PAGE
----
13. Unconscious Biases in The Workplace – An Interview

About this Podcast

Yes, I’m biased… and you are, too.

Ouch, I know!

Just like you, I wished that I could say I’m free of biases… be these biases on race, gender, sexual orientation, disability, religion, or others.

But biases happen in a split-second. It’s a brain process that identifies and categorized information in a way we’re not consciously aware of.  Even when we say that we are very open-minded and not prejudiced, biases still creep upon us. Sadly, they’re inevitable.

The good news is that having a bias doesn’t make you a bad person and not every bias is negative or hurtful. The problem arises when we don’t recognize our biases which can then lead to bad or unjust decisions at work, in life, and in relationships overall.

And this is exactly why we need to examine our biases and be mindful of our hidden prejudices and the way they influence our actions and thoughts.

One way to do this is to listen to other people’s stories – to empathize with them, learn from them, and expand your perspective by doing so.

This episode of The Manager Track is the last part of a 3-part interview series with powerful and courageous Black women.

Join me and Ericka in this honest and authentic conversation about biases, discrimination, and racism.

Enjoy the episode and thanks for listening!

PS: Here are 6 additional steps to help you uncover some of your hidden biases:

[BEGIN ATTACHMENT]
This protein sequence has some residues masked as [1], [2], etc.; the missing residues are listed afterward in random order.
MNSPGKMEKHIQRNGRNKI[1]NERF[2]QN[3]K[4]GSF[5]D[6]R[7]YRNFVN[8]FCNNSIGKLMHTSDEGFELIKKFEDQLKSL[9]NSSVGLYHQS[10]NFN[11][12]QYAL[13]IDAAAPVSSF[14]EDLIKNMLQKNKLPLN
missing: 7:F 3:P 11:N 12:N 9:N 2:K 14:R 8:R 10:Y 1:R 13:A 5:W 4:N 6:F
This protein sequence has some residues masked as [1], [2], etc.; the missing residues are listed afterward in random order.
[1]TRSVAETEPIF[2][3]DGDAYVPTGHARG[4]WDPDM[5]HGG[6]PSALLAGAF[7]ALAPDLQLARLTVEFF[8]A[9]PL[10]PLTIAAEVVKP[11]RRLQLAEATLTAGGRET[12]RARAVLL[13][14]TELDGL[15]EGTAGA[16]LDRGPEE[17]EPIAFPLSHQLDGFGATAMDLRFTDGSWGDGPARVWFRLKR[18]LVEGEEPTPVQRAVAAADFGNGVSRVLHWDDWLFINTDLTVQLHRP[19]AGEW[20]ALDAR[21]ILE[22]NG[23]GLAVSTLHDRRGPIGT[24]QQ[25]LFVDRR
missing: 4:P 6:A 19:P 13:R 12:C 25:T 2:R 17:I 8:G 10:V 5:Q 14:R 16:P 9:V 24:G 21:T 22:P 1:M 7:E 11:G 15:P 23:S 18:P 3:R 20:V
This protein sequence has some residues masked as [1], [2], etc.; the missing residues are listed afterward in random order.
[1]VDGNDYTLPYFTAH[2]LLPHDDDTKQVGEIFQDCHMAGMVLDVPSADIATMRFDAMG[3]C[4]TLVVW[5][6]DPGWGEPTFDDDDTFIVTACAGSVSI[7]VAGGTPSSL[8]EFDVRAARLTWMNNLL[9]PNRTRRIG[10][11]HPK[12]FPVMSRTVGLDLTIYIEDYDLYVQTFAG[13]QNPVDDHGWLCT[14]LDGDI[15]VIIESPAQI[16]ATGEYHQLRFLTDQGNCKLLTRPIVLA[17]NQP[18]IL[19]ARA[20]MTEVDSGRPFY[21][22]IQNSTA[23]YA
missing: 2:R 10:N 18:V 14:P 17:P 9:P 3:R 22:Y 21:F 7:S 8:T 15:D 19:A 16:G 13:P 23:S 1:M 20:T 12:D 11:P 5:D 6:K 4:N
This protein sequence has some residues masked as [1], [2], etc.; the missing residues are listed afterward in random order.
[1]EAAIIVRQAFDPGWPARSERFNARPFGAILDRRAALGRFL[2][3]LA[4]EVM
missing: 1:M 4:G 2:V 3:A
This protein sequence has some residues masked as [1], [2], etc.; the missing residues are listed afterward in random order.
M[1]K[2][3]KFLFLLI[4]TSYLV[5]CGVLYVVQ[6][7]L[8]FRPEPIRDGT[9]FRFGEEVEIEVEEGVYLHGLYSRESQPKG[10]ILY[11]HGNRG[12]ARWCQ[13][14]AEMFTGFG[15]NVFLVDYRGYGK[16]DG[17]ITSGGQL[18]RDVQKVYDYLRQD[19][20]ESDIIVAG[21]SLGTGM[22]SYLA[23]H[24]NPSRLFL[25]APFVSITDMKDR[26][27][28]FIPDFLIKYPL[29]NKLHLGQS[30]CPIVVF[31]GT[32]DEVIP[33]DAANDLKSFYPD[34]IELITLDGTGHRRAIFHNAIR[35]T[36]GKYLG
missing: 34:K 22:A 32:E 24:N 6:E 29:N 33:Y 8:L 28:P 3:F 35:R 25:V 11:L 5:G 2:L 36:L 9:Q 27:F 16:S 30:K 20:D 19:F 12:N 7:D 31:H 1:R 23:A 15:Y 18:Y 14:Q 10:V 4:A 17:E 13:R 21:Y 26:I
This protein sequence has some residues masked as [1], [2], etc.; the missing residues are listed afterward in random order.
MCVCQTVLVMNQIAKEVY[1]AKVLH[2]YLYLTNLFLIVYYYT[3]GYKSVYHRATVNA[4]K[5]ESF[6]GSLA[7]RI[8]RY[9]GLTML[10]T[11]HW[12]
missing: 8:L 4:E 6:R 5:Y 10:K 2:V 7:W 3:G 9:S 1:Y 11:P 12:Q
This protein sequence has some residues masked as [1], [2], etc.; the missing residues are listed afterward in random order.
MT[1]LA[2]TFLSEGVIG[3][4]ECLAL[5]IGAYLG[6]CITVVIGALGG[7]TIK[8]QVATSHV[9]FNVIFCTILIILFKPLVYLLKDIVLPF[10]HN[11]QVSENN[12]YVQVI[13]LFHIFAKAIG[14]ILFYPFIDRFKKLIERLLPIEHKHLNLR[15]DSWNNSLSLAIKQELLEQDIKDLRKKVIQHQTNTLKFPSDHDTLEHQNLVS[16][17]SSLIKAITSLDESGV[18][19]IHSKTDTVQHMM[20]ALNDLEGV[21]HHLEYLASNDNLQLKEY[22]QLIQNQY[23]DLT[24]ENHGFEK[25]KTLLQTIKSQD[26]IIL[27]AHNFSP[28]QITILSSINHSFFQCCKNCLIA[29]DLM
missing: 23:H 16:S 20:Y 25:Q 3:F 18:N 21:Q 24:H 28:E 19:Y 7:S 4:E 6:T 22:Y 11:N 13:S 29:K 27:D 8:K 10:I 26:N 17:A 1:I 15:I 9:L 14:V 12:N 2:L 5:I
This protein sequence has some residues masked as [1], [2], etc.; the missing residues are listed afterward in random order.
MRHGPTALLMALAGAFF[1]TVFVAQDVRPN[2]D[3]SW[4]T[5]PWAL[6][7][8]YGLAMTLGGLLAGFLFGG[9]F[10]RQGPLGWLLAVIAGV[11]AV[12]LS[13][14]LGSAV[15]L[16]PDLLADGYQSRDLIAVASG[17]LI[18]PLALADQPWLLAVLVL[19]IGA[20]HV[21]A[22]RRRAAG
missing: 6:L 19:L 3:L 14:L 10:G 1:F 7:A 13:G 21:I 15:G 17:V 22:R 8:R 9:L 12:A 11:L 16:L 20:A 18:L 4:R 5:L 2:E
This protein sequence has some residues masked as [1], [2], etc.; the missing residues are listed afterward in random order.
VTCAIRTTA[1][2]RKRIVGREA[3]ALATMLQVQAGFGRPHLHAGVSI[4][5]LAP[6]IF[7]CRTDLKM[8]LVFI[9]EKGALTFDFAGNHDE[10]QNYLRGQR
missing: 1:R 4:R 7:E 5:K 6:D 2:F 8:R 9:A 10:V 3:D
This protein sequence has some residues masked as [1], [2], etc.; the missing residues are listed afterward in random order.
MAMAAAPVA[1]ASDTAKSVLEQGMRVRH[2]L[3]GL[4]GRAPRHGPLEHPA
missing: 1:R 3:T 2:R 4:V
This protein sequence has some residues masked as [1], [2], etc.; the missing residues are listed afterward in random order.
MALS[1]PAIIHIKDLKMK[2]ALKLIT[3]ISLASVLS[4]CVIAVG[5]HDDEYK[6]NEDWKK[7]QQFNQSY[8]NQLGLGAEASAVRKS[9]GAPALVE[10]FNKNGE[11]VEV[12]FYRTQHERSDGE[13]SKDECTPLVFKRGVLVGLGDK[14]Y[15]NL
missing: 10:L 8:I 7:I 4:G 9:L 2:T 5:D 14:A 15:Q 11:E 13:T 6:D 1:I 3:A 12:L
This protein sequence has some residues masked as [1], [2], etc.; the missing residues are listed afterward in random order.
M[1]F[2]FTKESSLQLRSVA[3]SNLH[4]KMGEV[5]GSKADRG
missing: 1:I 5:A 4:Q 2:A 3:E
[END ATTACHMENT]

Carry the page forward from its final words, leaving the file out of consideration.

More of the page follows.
1. Identify your own biases: Take the Implicit Association Tests, learn about the different types of biases, and find out where your blind spots lie.
  2. Pay attention to language: Pay attention to what you say and how you say it. For example, are you generally referring to a doctor or a CEO as a “he”?
  3. Flip the script: When you’re in a situation where you might be prejudice, then flip the script and imagine the scenario if someone of a different gender or race was involved. Would you draw the same conclusions or would it look differently?
  4. Seek diversity in your friendships and acquaintances: Proximity shatters stereotypes. So how about volunteering for an organization or joining an employee resource group (aka ERG) or community with people outside of your regular circle?
  5. Speak up: Speak up when you notice that unconscious biases are influencing other people’s decisions or behaviors. Simply asking a question or challenging them to rethink the scenario if someone from a different ‘stereotyped group’ was involved can help. Remember to do so with kindness because we all have biases and that doesn’t make us bad.
  6. Avoid generalizations: Catch yourself when you make generalizations and ask yourself if the statement was true. I promise you’ll quickly be able to find plenty of reasons why these generalizations don’t actually hold up.

PPS: Email us at contact@ramonashaw.com to get a copy of the coaching skills self-assessment mentioned in the episode.

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